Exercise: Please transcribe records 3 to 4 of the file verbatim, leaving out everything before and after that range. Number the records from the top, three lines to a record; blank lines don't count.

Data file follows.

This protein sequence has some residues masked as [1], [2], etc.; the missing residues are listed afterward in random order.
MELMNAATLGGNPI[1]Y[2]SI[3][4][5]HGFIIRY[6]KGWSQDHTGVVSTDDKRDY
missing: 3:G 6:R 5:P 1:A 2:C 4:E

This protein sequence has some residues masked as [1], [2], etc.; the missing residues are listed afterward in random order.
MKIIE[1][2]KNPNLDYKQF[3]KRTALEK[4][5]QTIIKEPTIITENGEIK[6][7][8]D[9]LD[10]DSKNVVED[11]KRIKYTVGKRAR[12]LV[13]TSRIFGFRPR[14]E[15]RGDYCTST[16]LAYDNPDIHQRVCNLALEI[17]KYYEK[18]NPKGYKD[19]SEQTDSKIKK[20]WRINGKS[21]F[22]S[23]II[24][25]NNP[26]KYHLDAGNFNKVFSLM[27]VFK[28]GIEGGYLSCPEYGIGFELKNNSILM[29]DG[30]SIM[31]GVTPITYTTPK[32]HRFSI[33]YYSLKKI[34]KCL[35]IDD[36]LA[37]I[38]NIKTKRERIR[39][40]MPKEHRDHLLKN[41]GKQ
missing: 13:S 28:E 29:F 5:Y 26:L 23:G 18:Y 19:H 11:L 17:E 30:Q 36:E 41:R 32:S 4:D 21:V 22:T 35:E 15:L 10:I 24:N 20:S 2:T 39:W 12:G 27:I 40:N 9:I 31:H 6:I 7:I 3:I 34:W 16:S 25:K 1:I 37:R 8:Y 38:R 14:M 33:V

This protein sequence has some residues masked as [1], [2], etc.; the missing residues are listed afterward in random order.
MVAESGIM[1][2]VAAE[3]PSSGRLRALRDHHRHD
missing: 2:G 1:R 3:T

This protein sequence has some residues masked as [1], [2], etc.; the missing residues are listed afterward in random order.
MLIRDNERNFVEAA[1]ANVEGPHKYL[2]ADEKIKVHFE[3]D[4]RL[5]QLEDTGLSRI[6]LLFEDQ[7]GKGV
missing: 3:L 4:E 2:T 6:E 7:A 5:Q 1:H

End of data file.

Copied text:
This protein sequence has some residues masked as [1], [2], etc.; the missing residues are listed afterward in random order.
MVAESGIM[1][2]VAAE[3]PSSGRLRALRDHHRHD
missing: 2:G 1:R 3:T

This protein sequence has some residues masked as [1], [2], etc.; the missing residues are listed afterward in random order.
MLIRDNERNFVEAA[1]ANVEGPHKYL[2]ADEKIKVHFE[3]D[4]RL[5]QLEDTGLSRI[6]LLFEDQ[7]GKGV
missing: 3:L 4:E 2:T 6:E 7:A 5:Q 1:H